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Climate Change in the Barents Sea – June 21st, 2013

70.2N 50.8E

June 21st, 2013 Category: Climate Change, Image of the day VIIRSSuomi-NPP

Russia – June 21st, 2013

Visible on the right side of this image is the Novaya Zemlya archipelago, part of Russia, between the Barents and Kara Seas. Recent data over the last decade show an Arctic wide temperature increase consistent with model projections of global warming rather than showing regional warming patterns which would have been caused by natural variability as occurred in previous Arctic warming episodes such as the 1930s.

While a major surprise was the nearly 40% loss of September sea ice extent in 2007, the major change is that in every year since then sea ice has been below 30% and that much old, thick sea ice has disappeared. Extensive forest fires are another major Arctic change. These shifts seem to be rapid and occurring 20-30 years earlier than expected by steady processes in climate forecast models.

The Arctic is normally dominated a very stable “Polar Vortex” of counter-clockwise circulating winds surrounding the North Pole which traps the cold Arctic air mass at high latitudes. However, during early winter of 2009-2010 the Polar Vortex weakened due to higher geopotential heights over the Arctic, allowing cold air to spill southwards and be replaced by warm air moving poleward, a warm Arctic –cold continent climate pattern. One
indicator of a weak Polar Vortex is the North Atlantic Oscillation (NAO) index which in December 2009 through February 2010 had its most negative value (weak vortex) in 145 years of record.

Meteorological attribution to these sub-Arctic events is difficult. Certainly random chaos in the development of weather patterns can produce such extreme events. There is a potential impact, however, from Arctic regions where heat stored in the ocean in sea-ice-free and thin ice areas has been released to the lower atmosphere during autumn. One would not expect a sub-Arctic impact in every year or the in the same locations every year. The Barents Sea seems to be part of the Arctic wide warming pattern, while northern Europe is in the subArctic high climate variability zone (click here for more information).

Phytoplankton Bloom Flourishing in Barents Sea

70.4N 48.0E

August 7th, 2012 Category: Phytoplankton

Russia – August 6th, 2012

A phytoplankton bloom flourishes in the Barents Sea, tinging it bright hues of green and turquoise (click here for previous images). Visible at the top right is Yuzhny, the southern island of the Novaya Zemlya archipelago, lying north of Russia.

Phytoplankton blooms are common in the Barents Sea in August, although their timing and development, as well as the different phytoplankton species of which they are composed, vary greatly, due to factors such as the polar front, ice cover, freshwater runoff and ice melting.

Bays and Rivermouths Along Northwestern Coast of Russia – September 29th, 2009

68.0N 45.0E

September 29th, 2009 Category: Image of the day, Rivers

Russia - July 28th, 2009

Russia - July 28th, 2009

Bays by Kanin Peninsula

Bays by Kanin Peninsula

Several rivermouths and bays mark the shoreline of this area of northwestern Russia.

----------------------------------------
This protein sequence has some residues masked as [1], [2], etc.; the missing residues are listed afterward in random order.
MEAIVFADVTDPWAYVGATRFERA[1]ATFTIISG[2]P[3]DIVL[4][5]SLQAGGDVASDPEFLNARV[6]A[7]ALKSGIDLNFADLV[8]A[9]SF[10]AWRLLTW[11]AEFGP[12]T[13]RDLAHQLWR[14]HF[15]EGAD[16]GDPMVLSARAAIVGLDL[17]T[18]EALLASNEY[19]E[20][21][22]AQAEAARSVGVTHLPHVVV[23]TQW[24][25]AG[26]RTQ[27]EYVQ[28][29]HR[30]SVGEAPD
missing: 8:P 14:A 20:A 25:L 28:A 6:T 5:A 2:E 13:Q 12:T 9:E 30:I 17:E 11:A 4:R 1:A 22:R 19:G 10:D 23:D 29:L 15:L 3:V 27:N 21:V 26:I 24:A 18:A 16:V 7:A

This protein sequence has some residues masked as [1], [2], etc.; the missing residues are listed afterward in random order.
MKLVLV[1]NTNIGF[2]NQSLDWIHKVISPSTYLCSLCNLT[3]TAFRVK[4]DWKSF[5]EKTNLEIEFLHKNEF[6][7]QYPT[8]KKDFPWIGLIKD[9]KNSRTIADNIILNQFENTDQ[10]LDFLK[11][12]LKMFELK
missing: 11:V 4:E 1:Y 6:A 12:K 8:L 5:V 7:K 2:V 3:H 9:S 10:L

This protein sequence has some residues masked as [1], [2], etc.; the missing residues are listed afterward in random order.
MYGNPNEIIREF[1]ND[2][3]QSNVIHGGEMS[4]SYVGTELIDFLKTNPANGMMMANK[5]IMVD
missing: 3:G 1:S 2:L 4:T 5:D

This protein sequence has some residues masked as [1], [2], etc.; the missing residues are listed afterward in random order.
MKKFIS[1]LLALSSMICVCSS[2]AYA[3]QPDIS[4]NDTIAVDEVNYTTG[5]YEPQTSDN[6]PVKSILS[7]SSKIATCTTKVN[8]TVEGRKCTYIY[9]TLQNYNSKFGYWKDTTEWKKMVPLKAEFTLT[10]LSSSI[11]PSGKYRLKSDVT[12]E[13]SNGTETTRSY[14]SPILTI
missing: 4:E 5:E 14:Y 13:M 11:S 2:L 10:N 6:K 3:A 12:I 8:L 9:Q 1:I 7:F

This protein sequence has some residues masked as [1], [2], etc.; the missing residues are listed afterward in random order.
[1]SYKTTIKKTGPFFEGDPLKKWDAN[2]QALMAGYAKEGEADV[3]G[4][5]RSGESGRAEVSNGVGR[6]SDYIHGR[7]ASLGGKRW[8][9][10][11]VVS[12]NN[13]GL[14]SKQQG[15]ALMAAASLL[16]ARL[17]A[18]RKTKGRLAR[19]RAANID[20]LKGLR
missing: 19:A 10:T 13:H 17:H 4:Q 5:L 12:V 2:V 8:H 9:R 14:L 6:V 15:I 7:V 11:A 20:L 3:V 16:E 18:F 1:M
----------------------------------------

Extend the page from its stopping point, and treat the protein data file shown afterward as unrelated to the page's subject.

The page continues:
The land features visible include the edge of the Kola Peninsula (lower left corner), part of the Murmansk Oblast, the Kanin Peninsula (east of the former) in Nenets Autonomous Okrug, and the hooked southern tip of Mezhdusharskiy Island (top center) of the Novaya Zemlya archipelago.

Between the Kola and Kanin Peninsulas, the Mezen River empties tan sediments into Mezen Bay, with an area of 6,630 km², part of the White Sea (see close-up for more detailed view).

On the eastern side of the Kanin Peninsula, some sediments also frame the coast of Chesha Bay (Chiosha Bay), an inlet of the Barents Sea. The bay is 84 miles (135 km) wide and 62 miles (100 km) long (see close-up).

Continuing eastward along the coast, the Pechora River spills darker brown sediments into the Pechora Sea. This 1,809 km long river runs from the Ural Mountains to Nosovaya at the shores of the sea.

The Circular Kolguyev Island, Russia

April 6th, 2009 Category: Snapshots

Russia - April 5th, 2009

Russia - April 5th, 2009

Russia’s round Kolguyev Island stands out amids the clouds and melting ice in the south-eastern Barents Sea, to the north-east of the Kanin Peninsula (left) and south of the Novaya Zemlya Archipelago (top center).

The approximately circular-shaped island has a diameter of 80 km and is 4968 km2 in area. The highest point on the island is at 50 m.

The vast wetland consists of many bogs and morainic hills, covered by vegetation characteristic of the tundra. There is only one inhabited settlement on the island, Bugrino, located on the southeast coast.

Clouds and Ice off Russian Coast, Arctic Ocean

March 27th, 2009 Category: Snapshots

Russia - March 12th, 2009

Russia - March 12th, 2009

Close-up

Close-up

Clouds make linear patterns (see close-up) over the icy waters of the Arctic Ocean, off the coast of Russia.

The land visible at the bottom left is part of the Kola Peninsula in the Murmansk Oblast. The Russian mainland lies to the right, with the Kanin Peninsula jutting out just east of the Kola Peninsula.

The other landmasses visible are islands, seemingly connected to the continent by ice. Kolguyev Island is located in the south-eastern Barents Sea, to the north-east of the Kanin Peninsula.

The white, hooked strip of land coming down from the top center is actually two islands: Severny and Yuzhny, in the the Novaya Zemlya archipelago.

Yuzhny, the southern island, is separated from Vaygach Island by the Kara Strait. This 56 km strait connects the Kara Sea and the Barents Sea.

In turn, Vaygach Island is separated from mainland Russia’s Yugorsky Peninsula by the Yugorsky Strait.